Primary source sets are online tools created by organizations like the Library of Congress, Digital Public Library of America, and the Minnesota Digital Library. They are devoted to a specific topic and include multiple types of digitized historical records (photographs, documents, artifacts, and more) and are meant to foster critical thinking. Usually they come with a topic overview, high-quality reproductions, teachers’ guides, and related resource lists.

Envelope for a letter from Phebe Persons to her son Arthur while he was at training camp, 1918.

In light of the centennial of the U.S. entry into World War I, you may not be surprised that each of those institutions listed above have a primary source set devoted to World War I.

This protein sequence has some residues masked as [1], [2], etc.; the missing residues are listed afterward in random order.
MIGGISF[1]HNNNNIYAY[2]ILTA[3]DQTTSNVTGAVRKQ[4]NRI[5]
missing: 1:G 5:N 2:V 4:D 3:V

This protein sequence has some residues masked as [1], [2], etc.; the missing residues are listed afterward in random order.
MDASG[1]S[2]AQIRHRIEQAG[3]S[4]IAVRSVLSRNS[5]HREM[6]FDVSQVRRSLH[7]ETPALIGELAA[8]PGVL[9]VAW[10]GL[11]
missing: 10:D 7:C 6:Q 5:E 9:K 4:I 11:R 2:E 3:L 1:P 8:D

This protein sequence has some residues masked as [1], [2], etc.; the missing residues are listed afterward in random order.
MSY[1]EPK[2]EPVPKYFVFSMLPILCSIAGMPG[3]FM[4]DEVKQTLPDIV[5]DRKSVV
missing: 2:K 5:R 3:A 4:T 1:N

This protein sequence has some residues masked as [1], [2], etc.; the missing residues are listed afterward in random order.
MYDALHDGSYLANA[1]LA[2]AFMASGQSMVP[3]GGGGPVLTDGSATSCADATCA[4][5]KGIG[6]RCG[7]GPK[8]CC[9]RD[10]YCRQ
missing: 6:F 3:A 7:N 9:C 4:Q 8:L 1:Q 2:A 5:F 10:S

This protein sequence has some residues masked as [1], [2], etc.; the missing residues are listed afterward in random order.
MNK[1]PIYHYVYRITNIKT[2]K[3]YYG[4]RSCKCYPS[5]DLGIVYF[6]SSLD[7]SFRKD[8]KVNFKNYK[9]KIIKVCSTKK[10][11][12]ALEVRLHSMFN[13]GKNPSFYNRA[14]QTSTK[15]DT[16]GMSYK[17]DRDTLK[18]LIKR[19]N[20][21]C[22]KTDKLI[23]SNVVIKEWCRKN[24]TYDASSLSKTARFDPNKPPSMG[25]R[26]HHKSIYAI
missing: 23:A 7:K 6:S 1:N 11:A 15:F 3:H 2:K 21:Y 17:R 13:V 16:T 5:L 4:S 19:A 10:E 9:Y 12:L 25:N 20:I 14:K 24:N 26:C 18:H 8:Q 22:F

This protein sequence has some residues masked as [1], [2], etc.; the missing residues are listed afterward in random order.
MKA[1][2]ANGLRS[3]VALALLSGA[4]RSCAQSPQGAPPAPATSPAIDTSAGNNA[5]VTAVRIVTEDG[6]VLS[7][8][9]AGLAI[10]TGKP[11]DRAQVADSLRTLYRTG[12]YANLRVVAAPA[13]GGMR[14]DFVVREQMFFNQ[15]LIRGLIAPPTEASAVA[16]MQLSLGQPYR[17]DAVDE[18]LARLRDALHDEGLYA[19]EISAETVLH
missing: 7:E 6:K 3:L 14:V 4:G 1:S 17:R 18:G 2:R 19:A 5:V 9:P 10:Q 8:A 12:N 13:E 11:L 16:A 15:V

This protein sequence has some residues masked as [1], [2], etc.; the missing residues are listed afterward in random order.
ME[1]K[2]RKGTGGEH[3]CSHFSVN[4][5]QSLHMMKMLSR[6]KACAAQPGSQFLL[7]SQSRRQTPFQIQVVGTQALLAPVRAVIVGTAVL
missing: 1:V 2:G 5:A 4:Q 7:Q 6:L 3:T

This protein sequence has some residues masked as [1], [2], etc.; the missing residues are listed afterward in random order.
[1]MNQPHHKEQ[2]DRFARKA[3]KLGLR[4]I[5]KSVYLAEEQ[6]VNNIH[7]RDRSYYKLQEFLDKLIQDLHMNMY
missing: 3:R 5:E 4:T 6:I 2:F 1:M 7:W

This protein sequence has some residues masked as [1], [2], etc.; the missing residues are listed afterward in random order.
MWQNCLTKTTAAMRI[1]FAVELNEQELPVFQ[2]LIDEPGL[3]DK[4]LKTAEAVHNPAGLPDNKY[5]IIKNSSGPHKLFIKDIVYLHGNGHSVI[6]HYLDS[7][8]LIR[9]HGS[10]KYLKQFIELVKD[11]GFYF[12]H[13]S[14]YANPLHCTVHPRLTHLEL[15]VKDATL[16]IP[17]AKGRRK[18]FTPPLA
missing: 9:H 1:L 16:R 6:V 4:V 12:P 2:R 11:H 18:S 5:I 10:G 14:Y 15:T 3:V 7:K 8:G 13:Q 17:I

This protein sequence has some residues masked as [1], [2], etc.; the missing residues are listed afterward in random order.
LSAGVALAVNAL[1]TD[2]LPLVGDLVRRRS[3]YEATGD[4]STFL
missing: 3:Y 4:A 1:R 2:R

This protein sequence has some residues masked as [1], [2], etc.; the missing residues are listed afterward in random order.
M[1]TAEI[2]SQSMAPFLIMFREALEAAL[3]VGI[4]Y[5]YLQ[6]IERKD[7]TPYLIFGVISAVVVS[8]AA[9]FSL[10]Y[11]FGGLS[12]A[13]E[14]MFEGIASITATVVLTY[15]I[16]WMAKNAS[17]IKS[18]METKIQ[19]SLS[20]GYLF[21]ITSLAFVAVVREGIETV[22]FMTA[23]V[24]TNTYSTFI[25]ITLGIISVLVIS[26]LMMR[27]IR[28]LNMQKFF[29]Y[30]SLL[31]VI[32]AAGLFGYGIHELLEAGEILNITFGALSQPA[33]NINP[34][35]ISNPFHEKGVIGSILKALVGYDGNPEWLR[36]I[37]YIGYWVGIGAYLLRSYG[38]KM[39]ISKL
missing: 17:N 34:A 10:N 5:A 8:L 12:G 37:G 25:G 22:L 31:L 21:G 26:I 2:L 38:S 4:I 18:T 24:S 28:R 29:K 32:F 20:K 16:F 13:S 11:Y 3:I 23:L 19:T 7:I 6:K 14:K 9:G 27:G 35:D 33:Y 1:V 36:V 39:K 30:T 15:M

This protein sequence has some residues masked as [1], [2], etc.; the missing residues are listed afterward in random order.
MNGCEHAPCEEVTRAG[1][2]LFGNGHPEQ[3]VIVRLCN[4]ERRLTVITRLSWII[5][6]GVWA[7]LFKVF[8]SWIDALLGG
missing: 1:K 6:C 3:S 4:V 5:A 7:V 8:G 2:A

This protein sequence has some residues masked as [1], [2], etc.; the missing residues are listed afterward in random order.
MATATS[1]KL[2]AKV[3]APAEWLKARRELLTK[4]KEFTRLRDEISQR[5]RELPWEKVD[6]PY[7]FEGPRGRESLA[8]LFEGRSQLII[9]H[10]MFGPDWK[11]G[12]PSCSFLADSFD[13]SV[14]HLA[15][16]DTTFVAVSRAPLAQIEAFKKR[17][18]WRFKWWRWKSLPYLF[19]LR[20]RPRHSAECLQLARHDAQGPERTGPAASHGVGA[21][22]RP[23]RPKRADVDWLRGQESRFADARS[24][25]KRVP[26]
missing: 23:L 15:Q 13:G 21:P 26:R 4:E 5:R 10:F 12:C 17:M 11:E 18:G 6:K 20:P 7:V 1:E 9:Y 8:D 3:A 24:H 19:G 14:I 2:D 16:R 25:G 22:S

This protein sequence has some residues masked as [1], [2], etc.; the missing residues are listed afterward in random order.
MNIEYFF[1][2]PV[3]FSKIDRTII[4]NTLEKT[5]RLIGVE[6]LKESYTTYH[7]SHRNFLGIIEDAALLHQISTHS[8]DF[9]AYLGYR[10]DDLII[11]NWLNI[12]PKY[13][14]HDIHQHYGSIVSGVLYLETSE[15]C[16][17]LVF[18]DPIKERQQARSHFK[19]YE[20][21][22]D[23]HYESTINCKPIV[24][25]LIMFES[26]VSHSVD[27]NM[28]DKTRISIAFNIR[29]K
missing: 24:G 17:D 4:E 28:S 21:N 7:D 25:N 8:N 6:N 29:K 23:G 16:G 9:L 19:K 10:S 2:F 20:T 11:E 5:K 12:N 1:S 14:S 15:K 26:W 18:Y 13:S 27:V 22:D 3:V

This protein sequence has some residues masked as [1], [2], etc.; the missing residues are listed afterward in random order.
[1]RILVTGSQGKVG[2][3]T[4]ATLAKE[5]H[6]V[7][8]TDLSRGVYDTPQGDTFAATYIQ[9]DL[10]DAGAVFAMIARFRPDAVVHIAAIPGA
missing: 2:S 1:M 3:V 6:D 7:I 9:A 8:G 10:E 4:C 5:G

Library of Congress

Digital Public Library of America

Minnesota Digital Library

Although these are specifically designed to help history and social studies teachers, I find them helpful for my own research, and inspiring too. It’s possible I may create a primary source set on Northfield’s experience during the war based on these examples. Would you find that a useful tool to help our audience better utilize the history we have shared on the Northfield History Collaborative?